Well, I wanted to get all the previews up before tonight’s opening game, but at that point I hadn’t really anticipated having a pair of jammed fingers from playing basketball. I’m usually able to type pretty quickly, but then again, I’m usually able to type using my right middle finger and, should the situation require it, thumb.
That being said, I’m going to try to fire out the rest of these previews tonight, particularly since I also have another article to write tomorrow for my actual job, which, naturally, is also about baseball. Gloriously, there is no escape.
I had anticipated to once again let my East Coast Bias shine through in this post, since I’m more familiar with a few of these teams than, say, the San Diego Padres. Anyway, no promises now — we’ll see how the digits hold up.
So let’s dive into the Senior Circuit, starting with the WFCs.
Seeing as how tonight is Opening Night, I guess it’s pretty important that I spring through the remaining previews.
Luckily, the AL West only has four teams, and only three of them have experienced any intriguing offseason changes.
We’ll start with last year’s division champs:
The Angels had the best regular season in franchise history a year ago, finishing with a 100-62 record and looking in the eyes of many like the favorites to represent the American League in the World Series.
Then they encountered the Boston Red Sox in October, and it was the same old story.
We’ll continue the previews with the AL Central. It’d make sense for me to jump to the NL East from here, what with their games beginning on Sunday night with the Phillies hosting the Braves, but hey, whatever.
Like the last post, the teams will be previewed in order of their appearance in the year-end standings a year ago, with my official predictions coming at the end of the six preview sets.
This will probably not be as exhaustive as the AL East preview, on account of my not being quite as familiar with these teams.
As Opening Day 2009 fast approaches — a little faster than I’d like considering what I’m trying to accomplish here, though I’m more than fine with it otherwise — I thought I’d take a more expansive look at the upcoming Major League Baseball season. For those who don’t care to read my exhaustive rambling, I produced an easy-to-digest version of this all-you-can-eat buffet of baseball-related banality right here.
With that out of the way, let’s not even pretend that I don’t contribute, however little, to the dreaded East Coast Bias.
Yep, it’s AL East time. Teams appear in order of last year’s finish.
The defending American League Champion Rays stunned just about everyone who follows baseball last year (with the possible exception of my friend Brian, who claims that in his sleep-deprived haze during last year’s A’s-Red Sox opener in Japan he had the foresight to tell me that the Rays would win the American League. I was too busy cursing Daisuke Matsuzaka’s constant nibbling and J.D. Drew’s wonky back to notice or care) when they made the leap from perennial punching bag/disgrace to a fairly great team that merely plays in an unspeakably disgraceful venue.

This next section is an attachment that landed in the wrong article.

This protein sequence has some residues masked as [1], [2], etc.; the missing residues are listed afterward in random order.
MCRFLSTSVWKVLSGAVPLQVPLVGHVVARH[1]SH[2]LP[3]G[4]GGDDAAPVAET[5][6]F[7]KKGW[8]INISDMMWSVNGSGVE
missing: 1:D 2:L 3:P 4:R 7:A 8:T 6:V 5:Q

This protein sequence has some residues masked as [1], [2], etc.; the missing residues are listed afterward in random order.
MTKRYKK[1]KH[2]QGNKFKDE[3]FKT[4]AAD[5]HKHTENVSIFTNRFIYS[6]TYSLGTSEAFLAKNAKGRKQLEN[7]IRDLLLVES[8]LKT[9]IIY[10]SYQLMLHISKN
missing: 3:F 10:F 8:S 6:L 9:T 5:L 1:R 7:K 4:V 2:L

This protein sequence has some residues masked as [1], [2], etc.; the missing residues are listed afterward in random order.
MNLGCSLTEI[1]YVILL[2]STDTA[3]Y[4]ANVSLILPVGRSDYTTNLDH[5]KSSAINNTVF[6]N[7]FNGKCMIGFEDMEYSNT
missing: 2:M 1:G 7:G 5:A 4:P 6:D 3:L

Whereas the question a year ago at this time in the eyes of the people who had given the Rays any respect was if they’d finally manage to win at least 82 games, the question today is can the Rays repeat as champions of the AL East and the American League? The best answer is, they can, but they’re going to need to catch quite a few breaks.
Marcus Denmon delivering a gut punch before halftime with a buzzer-beating shot from about 65 feet to put Mizzou up by 13 at the half:
Hopefully the NCAA doesn’t get too enthusiastic about deleting this. (So far, so good.)
Say what you will about the lumbering dinosaur of an industry in which I currently work, but nobody can accuse them of not thinking outside the box. Who else would’ve come up with something as needlessly idiosyncratic AP Style? Who else would’ve thought to lay off entire workforces for weeks at a time to save on the bills? Who else would’ve thought to give their content away for free and then expect people to still pay for that content at a later time? Who else would’ve thought, in a time when ad revenue was in steep decline due to the simultaneous deaths of the industry and the U.S. economy, to start selling edible ad space?
Imagine opening a Sunday newspaper and amongst the coupons is an advertisement for a new sports drink imploring you to lick it for a sample. Sound like an early April Fools’ Day joke? Well, it isn’t. In fact the marketing folks at newspaper ink giant U.S. Ink Corp. think it is one of the few things that can save the newspaper industry from oblivion.
Other ideas: A 10,000 percent price increase, or asking people nicely to stop using the internet to get their news and opinion pieces.